Catalytic Upcycling of Polyolefins, by Susannah Scott, Distinguished Professor, Chemical Engineering, Chemistry, Biochemistry, University of California-Santa Barbara
The Department of Chemistry Presents, via Online Zoom Presentation: Susannah Scott, Distinguished Professor, Chemical Engineering and Chemistry & Biochemistry, University of California-Santa Barbara
Please note that this seminar will be on Thursday whereas our seminars normally are on Friday.
A successful circular plastics economy will depend on the ability to create value from commodity plastics in ways that mechanical recycling has simply not delivered. Chemical strategies to disassemble polymers must take into account thermodynamic and kinetic barriers, and target products of higher value. I will describe strategies to obtain valuable chemicals from polyolefins without the need for large inputs of energy or chemical resources, by coupling reactions that create and consume hydrogen.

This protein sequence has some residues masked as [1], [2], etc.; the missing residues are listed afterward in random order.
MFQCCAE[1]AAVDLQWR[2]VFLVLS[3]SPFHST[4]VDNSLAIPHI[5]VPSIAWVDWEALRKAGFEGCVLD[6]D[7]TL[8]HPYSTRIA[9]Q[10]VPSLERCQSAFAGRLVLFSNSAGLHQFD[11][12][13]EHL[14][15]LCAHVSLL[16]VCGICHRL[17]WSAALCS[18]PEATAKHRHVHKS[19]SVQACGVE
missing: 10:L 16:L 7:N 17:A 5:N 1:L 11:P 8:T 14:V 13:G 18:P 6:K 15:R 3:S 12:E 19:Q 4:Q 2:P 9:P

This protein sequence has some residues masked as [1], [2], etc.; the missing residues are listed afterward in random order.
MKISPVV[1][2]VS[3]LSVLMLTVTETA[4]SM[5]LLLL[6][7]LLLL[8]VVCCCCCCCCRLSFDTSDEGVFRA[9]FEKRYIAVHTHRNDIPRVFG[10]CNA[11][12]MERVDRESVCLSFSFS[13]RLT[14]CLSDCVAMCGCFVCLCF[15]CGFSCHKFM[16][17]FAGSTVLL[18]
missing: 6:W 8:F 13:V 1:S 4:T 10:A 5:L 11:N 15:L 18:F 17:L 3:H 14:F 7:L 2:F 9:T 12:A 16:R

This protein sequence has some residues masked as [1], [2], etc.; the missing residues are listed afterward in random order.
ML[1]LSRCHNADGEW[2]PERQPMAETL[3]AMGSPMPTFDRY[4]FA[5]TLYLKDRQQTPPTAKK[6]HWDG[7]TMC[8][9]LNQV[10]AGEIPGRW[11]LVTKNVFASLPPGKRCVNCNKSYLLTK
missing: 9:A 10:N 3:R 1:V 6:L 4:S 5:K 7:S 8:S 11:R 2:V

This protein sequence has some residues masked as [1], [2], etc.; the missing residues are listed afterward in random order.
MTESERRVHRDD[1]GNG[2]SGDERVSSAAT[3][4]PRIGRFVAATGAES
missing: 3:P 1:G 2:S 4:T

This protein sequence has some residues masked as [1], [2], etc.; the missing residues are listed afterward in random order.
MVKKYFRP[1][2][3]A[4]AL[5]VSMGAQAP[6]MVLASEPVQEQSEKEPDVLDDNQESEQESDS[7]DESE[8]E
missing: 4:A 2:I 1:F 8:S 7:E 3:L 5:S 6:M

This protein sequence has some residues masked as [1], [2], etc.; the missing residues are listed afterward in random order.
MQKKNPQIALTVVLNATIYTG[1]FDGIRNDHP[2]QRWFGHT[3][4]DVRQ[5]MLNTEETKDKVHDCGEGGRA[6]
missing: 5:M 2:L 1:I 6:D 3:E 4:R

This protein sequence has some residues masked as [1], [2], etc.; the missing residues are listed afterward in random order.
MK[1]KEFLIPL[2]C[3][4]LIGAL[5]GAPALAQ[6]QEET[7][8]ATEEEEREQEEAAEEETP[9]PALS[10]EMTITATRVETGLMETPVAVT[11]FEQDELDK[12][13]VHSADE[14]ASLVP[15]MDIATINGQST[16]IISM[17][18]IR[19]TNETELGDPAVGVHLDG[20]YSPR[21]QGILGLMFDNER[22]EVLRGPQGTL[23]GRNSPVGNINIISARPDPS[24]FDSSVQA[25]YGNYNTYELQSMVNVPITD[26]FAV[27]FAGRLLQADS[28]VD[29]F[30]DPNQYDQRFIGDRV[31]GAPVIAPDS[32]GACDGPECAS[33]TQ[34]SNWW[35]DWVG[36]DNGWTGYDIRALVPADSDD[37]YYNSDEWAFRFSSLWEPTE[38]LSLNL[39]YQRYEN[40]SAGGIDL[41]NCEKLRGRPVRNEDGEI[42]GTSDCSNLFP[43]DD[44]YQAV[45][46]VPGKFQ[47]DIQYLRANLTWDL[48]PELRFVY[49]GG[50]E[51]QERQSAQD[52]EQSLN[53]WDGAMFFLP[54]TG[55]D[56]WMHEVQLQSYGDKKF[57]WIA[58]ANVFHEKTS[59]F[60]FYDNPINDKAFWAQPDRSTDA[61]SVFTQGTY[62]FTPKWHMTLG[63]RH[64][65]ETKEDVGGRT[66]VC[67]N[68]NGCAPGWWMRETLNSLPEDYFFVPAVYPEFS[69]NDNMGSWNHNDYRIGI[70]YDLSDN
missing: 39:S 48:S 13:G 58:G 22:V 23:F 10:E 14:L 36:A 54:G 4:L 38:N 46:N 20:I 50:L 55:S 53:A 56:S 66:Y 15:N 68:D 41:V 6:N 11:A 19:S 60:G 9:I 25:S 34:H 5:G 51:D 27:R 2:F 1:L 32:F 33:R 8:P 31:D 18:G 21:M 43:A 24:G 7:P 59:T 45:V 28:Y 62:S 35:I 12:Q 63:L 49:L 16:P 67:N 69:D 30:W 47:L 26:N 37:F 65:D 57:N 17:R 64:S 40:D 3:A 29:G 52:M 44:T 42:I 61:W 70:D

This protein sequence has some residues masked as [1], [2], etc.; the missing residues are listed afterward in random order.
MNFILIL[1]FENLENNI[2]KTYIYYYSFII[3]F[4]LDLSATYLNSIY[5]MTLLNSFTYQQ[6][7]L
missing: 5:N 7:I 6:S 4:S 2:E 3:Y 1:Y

Dr. Scott received her Ph.D. in Inorganic Chemistry from Iowa State University in 1991. She pursued her postdoctoral studies at the Institut de recherches sur la catalyse in Lyon, France with a NATO Postdoctoral Fellowship, and joined the faculty of the University of Ottawa (Canada) in 1994, where she was named to a Canada Research Chair in Catalyst Design. She moved to UCSB in 2002. She is the recipient of an NSERC Women’s Faculty Award (1994-1999), the Polanyi Prize in Chemistry (1994), a Cottrell Scholars Award (1997), and a Union Carbide Innovation Award (1998).
Current research projects include:
• Redox reactions catalyzed by PGM-substituted complex oxides
• Controlled, autocatalytic synthesis of supported metal nanoparticles
• Well-defined supported catalysts for olefin metathesis and tandem alkane metathesis
• Creating and understanding supported olefin polymerization catalysts and cocatalysts
• Surface structure and chemistry of oxides
• Catalytic routes to polymer nanocomposites
• Catalysts for converting biomass to fuels and chemicals
• New spectroscopic and kinetic methods for studying heterogeneous catalysts
Research Group Website: https://www.scott.chemengr.ucsb.edu
This will be an Online Zoom Seminar. Please click Here for the Zoom Meeting Link